Healthy students from the University of Glasgow, Scotland, took part in this experiment. Forty-two datasets were recorded (20 adults and 22 adolescents). All datasets for which more than half of the MEP were contaminated by noise and thus undistinguishable or were inferior to 0.1 mV were discarded. Consequently, only 27 of them were included in this analysis: 14 young adults between 23 and 25 years old [mean (SD) age 24 (0.78), 9 females], 13 late adolescents between 17 and 19 years old [mean (SD) age 18 (0.82), 9 females]. Except two participants, all were right-handed. They were naïve to the aim of the study. They received ten British pounds as a compensation for their participation. Each participant filled a safety questionnaire ensuring that they had no contraindication to TMS (Rossi et al., 2009). A written informed consent was obtained from all the participants. This study was approved by the ethics committee of the College of Science and Engineering at the University of Glasgow (CSE01404) and in line with 1964 Declaration of Helsinki.
Thirty-two additional participants took part in an online experiment to rate the stimuli. They also belonged to two groups: 17 young adults between 22 and 27 years old [mean (SD) age 25 (1.41), 11 females], 15 late adolescents between 16 and 19 years old [mean (SD) age 18 (1.12), 9 females].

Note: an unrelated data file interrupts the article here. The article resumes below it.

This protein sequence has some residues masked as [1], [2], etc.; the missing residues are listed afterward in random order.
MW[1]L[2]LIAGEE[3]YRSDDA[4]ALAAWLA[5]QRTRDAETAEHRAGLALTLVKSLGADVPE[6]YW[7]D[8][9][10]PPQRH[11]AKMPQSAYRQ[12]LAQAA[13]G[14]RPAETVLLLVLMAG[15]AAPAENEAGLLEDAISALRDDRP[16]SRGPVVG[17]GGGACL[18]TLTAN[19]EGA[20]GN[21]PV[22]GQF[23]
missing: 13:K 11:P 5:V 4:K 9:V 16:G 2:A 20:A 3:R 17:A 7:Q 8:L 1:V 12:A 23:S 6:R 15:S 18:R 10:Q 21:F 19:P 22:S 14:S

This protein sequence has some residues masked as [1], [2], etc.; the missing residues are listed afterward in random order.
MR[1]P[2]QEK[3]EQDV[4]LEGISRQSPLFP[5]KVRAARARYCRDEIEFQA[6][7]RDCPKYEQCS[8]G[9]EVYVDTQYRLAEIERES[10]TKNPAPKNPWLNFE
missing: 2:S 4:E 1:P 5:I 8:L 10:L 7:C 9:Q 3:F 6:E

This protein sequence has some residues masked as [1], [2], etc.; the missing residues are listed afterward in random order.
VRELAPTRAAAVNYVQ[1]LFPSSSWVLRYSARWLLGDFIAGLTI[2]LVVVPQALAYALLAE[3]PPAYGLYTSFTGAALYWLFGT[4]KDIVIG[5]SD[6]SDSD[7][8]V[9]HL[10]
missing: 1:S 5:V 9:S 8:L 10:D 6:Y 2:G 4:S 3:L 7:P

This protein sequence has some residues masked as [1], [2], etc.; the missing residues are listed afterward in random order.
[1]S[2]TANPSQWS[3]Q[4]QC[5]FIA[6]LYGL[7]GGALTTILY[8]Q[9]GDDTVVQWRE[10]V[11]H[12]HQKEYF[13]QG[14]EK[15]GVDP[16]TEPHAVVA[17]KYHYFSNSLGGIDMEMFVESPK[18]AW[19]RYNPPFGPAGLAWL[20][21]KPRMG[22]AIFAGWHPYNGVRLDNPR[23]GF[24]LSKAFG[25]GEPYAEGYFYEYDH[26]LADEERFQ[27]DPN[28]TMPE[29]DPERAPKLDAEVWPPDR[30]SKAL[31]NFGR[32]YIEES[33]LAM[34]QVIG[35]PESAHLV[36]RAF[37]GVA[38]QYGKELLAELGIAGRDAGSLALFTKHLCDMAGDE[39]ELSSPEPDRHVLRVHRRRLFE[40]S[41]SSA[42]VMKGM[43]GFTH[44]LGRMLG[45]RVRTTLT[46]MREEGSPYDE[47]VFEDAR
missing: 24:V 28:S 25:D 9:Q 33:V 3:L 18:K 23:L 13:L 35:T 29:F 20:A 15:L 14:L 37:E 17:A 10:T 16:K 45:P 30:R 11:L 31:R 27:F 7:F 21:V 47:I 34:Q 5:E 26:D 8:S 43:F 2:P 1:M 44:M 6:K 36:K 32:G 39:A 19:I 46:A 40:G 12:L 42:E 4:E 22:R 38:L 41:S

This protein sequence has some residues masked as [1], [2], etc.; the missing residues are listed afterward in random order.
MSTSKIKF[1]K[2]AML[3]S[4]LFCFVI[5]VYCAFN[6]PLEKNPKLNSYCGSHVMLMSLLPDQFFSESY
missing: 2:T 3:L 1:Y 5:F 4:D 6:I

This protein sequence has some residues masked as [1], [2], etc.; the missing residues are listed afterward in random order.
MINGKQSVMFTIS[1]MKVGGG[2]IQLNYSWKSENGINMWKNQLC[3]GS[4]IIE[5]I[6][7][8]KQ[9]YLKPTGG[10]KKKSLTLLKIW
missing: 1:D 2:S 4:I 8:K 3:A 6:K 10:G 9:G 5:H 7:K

Transcranial Magnetic Stimulation and EMG Recordings
Single-pulses of TMS were delivered over the left primary motor cortex (M1) using a circular coil (diameter 9 cm) connected to a biphasic MagStim Rapid2 Stimulator (Magstim, Whitland, UK). The maximum output on the single-pulse delivery mode is 3.5 Teslas.
The EMG activity of the first dorsal interossus (FDI) was recorded using a CED (Cambridge Electronic Device) amplifier and the software Signal (4.07). We placed three silver-chloride electrodes on the participants to record the right FDI activity. By palpating the FDI of the participants while they moved up and down the index finger, we put the active electrode on the belly of this muscle. The reference electrode was placed on the joint of the index finger and the ground electrode on the elbow. Prior to electrode attachment with surgical tape, all these sites were cleaned with alcohol. We also applied electrolyte cream (EC2 Astro-Med, Inc Subsidy) on the electrodes to improve the contact between the electrodes and the skin.